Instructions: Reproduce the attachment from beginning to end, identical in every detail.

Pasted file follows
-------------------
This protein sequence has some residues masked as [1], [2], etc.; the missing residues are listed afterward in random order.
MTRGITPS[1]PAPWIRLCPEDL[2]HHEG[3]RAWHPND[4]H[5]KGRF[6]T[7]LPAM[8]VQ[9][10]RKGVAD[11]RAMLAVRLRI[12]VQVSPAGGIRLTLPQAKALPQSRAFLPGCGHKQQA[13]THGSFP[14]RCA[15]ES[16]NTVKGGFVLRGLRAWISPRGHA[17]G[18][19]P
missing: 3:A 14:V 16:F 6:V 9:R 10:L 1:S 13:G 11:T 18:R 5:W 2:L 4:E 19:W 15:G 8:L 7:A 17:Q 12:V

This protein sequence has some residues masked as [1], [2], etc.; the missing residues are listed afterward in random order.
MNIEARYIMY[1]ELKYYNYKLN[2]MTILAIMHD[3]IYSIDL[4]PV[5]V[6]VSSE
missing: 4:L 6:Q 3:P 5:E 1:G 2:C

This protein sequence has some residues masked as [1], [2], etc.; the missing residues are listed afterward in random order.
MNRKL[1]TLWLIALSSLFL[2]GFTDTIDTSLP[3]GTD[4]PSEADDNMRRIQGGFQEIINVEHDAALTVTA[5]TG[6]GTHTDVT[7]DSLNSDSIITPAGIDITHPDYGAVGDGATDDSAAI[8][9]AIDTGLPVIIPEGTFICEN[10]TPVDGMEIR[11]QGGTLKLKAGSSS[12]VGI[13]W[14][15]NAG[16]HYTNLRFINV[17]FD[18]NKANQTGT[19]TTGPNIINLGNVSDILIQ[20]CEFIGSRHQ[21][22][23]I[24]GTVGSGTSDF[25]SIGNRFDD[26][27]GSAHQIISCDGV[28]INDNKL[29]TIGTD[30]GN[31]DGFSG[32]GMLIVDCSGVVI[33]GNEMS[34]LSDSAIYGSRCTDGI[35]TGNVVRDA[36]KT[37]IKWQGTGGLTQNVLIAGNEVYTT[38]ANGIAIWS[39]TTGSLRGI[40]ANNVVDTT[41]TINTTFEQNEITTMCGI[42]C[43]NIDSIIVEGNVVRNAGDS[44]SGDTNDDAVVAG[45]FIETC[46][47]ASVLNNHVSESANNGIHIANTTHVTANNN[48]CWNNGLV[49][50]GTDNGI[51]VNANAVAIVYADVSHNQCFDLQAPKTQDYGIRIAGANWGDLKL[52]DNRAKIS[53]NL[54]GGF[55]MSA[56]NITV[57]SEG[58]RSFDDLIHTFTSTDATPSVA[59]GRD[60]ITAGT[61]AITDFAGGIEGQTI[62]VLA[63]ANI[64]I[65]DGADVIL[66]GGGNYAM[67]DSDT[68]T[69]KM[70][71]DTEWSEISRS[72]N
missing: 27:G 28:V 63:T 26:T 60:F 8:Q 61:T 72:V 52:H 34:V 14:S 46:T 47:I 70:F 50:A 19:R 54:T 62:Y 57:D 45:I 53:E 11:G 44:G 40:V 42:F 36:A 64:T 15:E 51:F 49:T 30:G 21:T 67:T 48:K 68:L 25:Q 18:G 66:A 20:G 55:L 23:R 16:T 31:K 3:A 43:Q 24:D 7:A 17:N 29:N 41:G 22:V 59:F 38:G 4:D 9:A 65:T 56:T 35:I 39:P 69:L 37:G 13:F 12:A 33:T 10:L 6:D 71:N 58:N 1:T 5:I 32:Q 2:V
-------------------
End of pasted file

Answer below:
This protein sequence has some residues masked as [1], [2], etc.; the missing residues are listed afterward in random order.
MTRGITPS[1]PAPWIRLCPEDL[2]HHEG[3]RAWHPND[4]H[5]KGRF[6]T[7]LPAM[8]VQ[9][10]RKGVAD[11]RAMLAVRLRI[12]VQVSPAGGIRLTLPQAKALPQSRAFLPGCGHKQQA[13]THGSFP[14]RCA[15]ES[16]NTVKGGFVLRGLRAWISPRGHA[17]G[18][19]P
missing: 3:A 14:V 16:F 6:V 9:R 10:L 1:S 13:G 11:T 18:R 5:W 2:L 4:E 19:W 15:G 8:L 7:A 17:Q 12:V

This protein sequence has some residues masked as [1], [2], etc.; the missing residues are listed afterward in random order.
MNIEARYIMY[1]ELKYYNYKLN[2]MTILAIMHD[3]IYSIDL[4]PV[5]V[6]VSSE
missing: 4:L 6:Q 3:P 5:E 1:G 2:C

This protein sequence has some residues masked as [1], [2], etc.; the missing residues are listed afterward in random order.
MNRKL[1]TLWLIALSSLFL[2]GFTDTIDTSLP[3]GTD[4]PSEADDNMRRIQGGFQEIINVEHDAALTVTA[5]TG[6]GTHTDVT[7]DSLNSDSIITPAGIDITHPDYGAVGDGATDDSAAI[8][9]AIDTGLPVIIPEGTFICEN[10]TPVDGMEIR[11]QGGTLKLKAGSSS[12]VGI[13]W[14][15]NAG[16]HYTNLRFINV[17]FD[18]NKANQTGT[19]TTGPNIINLGNVSDILIQ[20]CEFIGSRHQ[21][22][23]I[24]GTVGSGTSDF[25]SIGNRFDD[26][27]GSAHQIISCDGV[28]INDNKL[29]TIGTD[30]GN[31]DGFSG[32]GMLIVDCSGVVI[33]GNEMS[34]LSDSAIYGSRCTDGI[35]TGNVVRDA[36]KT[37]IKWQGTGGLTQNVLIAGNEVYTT[38]ANGIAIWS[39]TTGSLRGI[40]ANNVVDTT[41]TINTTFEQNEITTMCGI[42]C[43]NIDSIIVEGNVVRNAGDS[44]SGDTNDDAVVAG[45]FIETC[46][47]ASVLNNHVSESANNGIHIANTTHVTANNN[48]CWNNGLV[49][50]GTDNGI[51]VNANAVAIVYADVSHNQCFDLQAPKTQDYGIRIAGANWGDLKL[52]DNRAKIS[53]NL[54]GGF[55]MSA[56]NITV[57]SEG[58]RSFDDLIHTFTSTDATPSVA[59]GRD[60]ITAGT[61]AITDFAGGIEGQTI[62]VLA[63]ANI[64]I[65]DGADVIL[66]GGGNYAM[67]DSDT[68]T[69]KM[70][71]DTEWSEISRS[72]N
missing: 27:G 28:V 63:T 26:T 60:F 8:Q 61:T 72:V 52:H 34:V 14:S 46:T 47:I 70:F 50:A 19:R 54:T 62:Y 57:D 45:I 53:E 11:G 44:G 40:V 42:F 36:A 64:T 15:E 51:F 49:T 30:G 21:T 67:T 48:K 68:L 25:Q 18:G 66:A 20:G 55:L 23:R 16:T 31:K 3:A 43:Q 24:D 7:A 17:N 29:N 41:G 22:V 59:F 38:G 4:D 9:A 65:T 56:T 35:I 39:P 69:L 37:G 13:F 12:A 33:T 10:L 6:D 71:N 58:N 1:T 5:I 32:Q 2:V